Tradition making comeback in Indian home decor (With Images)

March 1st, 2009 - 2:12 pm ICT by IANS  

New Delhi, March 1 (IANS) How about a slice of Lord Krishna’s Vrindavan or a touch of the Buckingham Palace in your living room? The decor in high-end Indian homes across metros, especially in the capital, is going back to tradition after years of dabbling in the utility and Spartan chic of contemporary West.

Two exclusive lifestyle retail spaces point to the trend. These are Good Earth in Delhi’s Saket area which has adapted traditional designs from medieval India and Elitaire in Faridabad which has been inspired by the royal palaces of Europe.

They are targeting the high-end home market segment of the “aesthetic elite” with a price sweep of Rs.500 to Rs.500,000.

Good Earth, a national lifestyle accessory chain, has put together an exhibition of home accessories by five designers that combined Indian resonance with an international appeal. Titled “India Modern”, it is on display at the 18,000-square foot Flagship, Good Earth’s maiden store at Saket in the capital.

“In a resurgent India, the rich cultural heritage is getting layered with a contemporary global relevance. This duality has given rise to a new aesthetic that draws from history to create modern perspectives suitable for contemporary living. The highlight this year at the Delhi store is the Vrindavan collection,” Anita Lal, creative director of Good Earth, told IANS.

She said the store picks up one collection every year, which is usually an “interpretation of any part of history and culture from India.

“The Vrindavan collection celebrates the harmony between man and nature - the story of Lord Krishna and his days in Vrindavan where he played with his consort Radha.”

“We have just taken the symbolic aspects of Vrindavan - like the motifs of the flora and fauna, the peacock, the cows, the lotus and the lamps - minus the gods and goddesses to give the collection an international look,” Lal said.

The collection features “kamalinis” or lotus showpieces, lotus stools in brass and beaten silver, ornate candle stands shaped like medieval wall panels from Vrindavan homes, peacock and cowherd wall hangings in brass, fluted flower pots, Mughal minarets and geometrical tables inlaid with mother of pearls, abalone and malachite.

The Vrindavan furniture is complemented by Vrindavan Chenille cushions and the Neeltara cushions in silk and velvet, trimmed with satin ‘mashru’ weave and embroidery.

Mashru is a traditional silk and cotton weave from Kutch, printed in the Ajrakh technique using natural dyes.

A dining table laid with ‘kansa’ ware (an alloy of tin and copper) and collections of cutleries like the ‘tia pakhi’ (parrot) from Bengal, the Rasa or marigold range from central India, the Periyar Indus Rajah from Kerala and Baradari collection from the Mughal era add to the Brajbhumi look.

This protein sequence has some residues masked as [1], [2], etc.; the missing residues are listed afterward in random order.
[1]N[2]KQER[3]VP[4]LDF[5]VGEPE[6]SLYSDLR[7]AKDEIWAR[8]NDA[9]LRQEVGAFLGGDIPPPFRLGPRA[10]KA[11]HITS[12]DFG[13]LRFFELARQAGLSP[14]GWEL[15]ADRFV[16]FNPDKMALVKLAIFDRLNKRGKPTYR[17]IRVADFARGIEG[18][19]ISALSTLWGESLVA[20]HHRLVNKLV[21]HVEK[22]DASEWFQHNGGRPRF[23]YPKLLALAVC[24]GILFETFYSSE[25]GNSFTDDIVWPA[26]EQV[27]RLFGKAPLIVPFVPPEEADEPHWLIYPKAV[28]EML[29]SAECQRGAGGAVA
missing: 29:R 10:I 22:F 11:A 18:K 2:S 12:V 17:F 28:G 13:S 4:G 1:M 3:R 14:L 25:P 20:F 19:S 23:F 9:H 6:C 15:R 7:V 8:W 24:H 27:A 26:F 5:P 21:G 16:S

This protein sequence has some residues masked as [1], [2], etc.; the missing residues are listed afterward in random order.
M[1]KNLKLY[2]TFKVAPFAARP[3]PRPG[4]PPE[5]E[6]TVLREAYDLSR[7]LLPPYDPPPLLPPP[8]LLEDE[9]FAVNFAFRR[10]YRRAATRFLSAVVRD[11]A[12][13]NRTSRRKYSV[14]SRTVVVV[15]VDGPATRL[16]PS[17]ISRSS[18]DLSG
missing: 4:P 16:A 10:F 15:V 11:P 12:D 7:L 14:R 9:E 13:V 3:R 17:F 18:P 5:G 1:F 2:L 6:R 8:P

Designer Vikram Goel, the man behind the Vrindavan collection, said the designs debuted at a Good Earth exhibition in Mumbai in 2008.

“I tried to recreate the motifs of peacocks, cows, lotuses and trees as depicted in the pichwais (traditional Vrindavan paintings and texts) to suit new awareness. I love the diverse techniques of metals,” Goel told IANS.

The collection is also a tribute to the dying art of metal crafting and a bid at revival.

“The clutter is going out of home decor and they are becoming more realistic,” artist Subodh Gupta told IANS at the opening of the store. “Interiors are going back to roots and I just love the heritage look,” he explained.

On the other hand, Faridabad-based Elitaire goes back to medieval Europe. The home decor retail store spread across 2,000 square metres at the Interiorz Mall has recreated replicas of six European palaces for Indian drawings rooms.

“Our collections combine opulence with contemporary convenience. The idea behind recreating the palace themes was to offer buyers something more than luxury - a slice of heritage, which they can preserve,” K.V. Rao, chairman of the Dolphin Group, which owns Elitaire, told IANS.

According to him, the high-end retail space is commercially viable because the “recession has not been able to dent the luxury lifestyle segment”.

The home themes - featuring complete rooms with period furniture, accessories and lights - include the 16th century Rosenberg Castle, Buckingham Palace, Castle of Prague, Castle of Sans Souci in Prussia, Palace of Wilanow of the Dutch royal family and the Palace of Versailles from the era of Louis XIV.

The accessories drawn from 82 leading design houses from across Europe are a blend of the grand baroque, the romantic French Rococo and the austere neo-classicism of British royalty.

(Madhusree Chatterjee can be contacted at

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